The best traffic engineers then are the ones with a subtle understanding of human behavior. Dutch engineer Hans Monderman is the most prominent example, and he becomes a sort of underdog protagonist of Vanderbilt’s book. Monderman, who died last January, invented what has been called “psychological traffic calming.” He successfully reduced speeding and crashes in Dutch villages by removing traffic signs and signals, which he felt insulated drivers from their immediate surroundings. Typically, drivers continued to speed even after they entered a village because they were still behaving by the impersonal rules of the highway. Make the driver feel like he is entering the social world of a village, Monderman argued, and he will intuitively slow down and watch for pedestrians, bicyclists, and other cars. (In an interview, Monderman demonstrated the safety of one of his sign-free villages by closing his eyes and walking backward through a busy road; the cars navigated around him without any honked horns or slammed brakes.)
It is fair to ask whether these experiments would ever fly in the United States. Certainly, other European-style measures have failed here. Congestion pricing is one of a few pragmatic solutions to gridlock that Vanderbilt offers, and he makes a convincing, if familiar, case for it. Busy roads should be treated as what they are—a scarce and limited resource—and priced accordingly. Doing so forces people to decide whether a given trip is worth it in monetary terms. And the money raised can be used to maintain our aging infrastructure and to fund public transportation.
The recent defeat of Mayor Michael Bloomberg’s congestion-pricing plan in New York—which would have charged $8 to cars and trucks entering the busiest part of Manhattan during peak hours—does not bode well for progressive solutions elsewhere in the country. Yet if politicians want to overcome the complexity of transportation problems, they will need to muster a lot more creativity and flexibility than they have thus far. They will need to look at the example of other countries with an open mind. They will need to think about infrastructure but also about human psychology. Traffic could be their textbook.
As for the rest of us, it is an engaging if not entirely satisfying read. Vanderbilt does everything right: he is a good writer and a thorough reporter; he consulted about 200 people and cites dozens of studies. (Indeed, the wealth of existing traffic literature is boggling.) As promised, Vanderbilt ex-plains the mysteries of driving behavior. Unfortunately, many of the answers make immediate intuitive sense; your mind refuses to get blown. Do women cause more traffic than men? Yes, because women still run more household errands than men do. Why are more pedestrians hit by cars in crosswalks than while jaywalking? Because jaywalkers are paying closer attention to traffic. Are dangerous roads safer than “safe” ones? Sometimes, because dangerous roads force us to drive carefully and not get lulled into complacency (or sleep). Would you be better off settling for the first available spot in a crowded parking lot rather than trolling the aisles for the closest one? Most assuredly, yes.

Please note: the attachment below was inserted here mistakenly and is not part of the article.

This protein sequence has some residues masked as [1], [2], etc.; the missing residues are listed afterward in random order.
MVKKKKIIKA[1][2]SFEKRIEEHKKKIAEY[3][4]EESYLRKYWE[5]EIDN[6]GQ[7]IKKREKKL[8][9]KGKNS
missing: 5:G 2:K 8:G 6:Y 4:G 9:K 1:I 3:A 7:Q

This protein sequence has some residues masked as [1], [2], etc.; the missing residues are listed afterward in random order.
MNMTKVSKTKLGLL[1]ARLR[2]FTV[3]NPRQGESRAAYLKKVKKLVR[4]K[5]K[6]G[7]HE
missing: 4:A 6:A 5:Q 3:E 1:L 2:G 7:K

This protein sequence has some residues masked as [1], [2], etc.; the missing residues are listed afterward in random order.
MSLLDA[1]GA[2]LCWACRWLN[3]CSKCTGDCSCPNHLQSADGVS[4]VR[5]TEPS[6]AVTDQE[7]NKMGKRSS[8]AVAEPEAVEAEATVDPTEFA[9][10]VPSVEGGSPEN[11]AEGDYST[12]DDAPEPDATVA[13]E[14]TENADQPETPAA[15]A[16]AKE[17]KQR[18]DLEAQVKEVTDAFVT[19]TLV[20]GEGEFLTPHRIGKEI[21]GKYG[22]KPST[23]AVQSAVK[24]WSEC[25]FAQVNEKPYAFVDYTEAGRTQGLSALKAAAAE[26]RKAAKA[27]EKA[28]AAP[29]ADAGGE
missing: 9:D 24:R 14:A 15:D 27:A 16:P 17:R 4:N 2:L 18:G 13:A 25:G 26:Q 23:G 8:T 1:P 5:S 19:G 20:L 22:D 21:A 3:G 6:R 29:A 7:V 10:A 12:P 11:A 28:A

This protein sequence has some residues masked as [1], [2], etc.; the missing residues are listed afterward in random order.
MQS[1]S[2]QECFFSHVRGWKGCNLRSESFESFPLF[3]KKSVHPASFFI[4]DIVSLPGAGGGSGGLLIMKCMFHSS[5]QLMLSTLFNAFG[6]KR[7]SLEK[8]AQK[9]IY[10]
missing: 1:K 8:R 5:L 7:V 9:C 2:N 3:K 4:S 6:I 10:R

Mark Twain once wrote that “a nation is only an individual multiplied.” After reading Vanderbilt’s book, you might surmise that traffic is individuals’ worst instincts multiplied. He is certainly persuasive on one point: we are all worse drivers than we think we are. We gawk at roadside crashes, change lanes compulsively, fiddle with the radio, talk on the phone, daydream, get hypnotized by the road. Our perceptual equipment is inherently imperfect, and we are surprisingly bad at predicting the outcomes of our actions. No one, it seems, is ever wholly rational behind the wheel. But don’t fret: if oil reaches $200 a barrel, we will no longer have to worry about why the other lane is always moving faster. We’ll be taking the bus.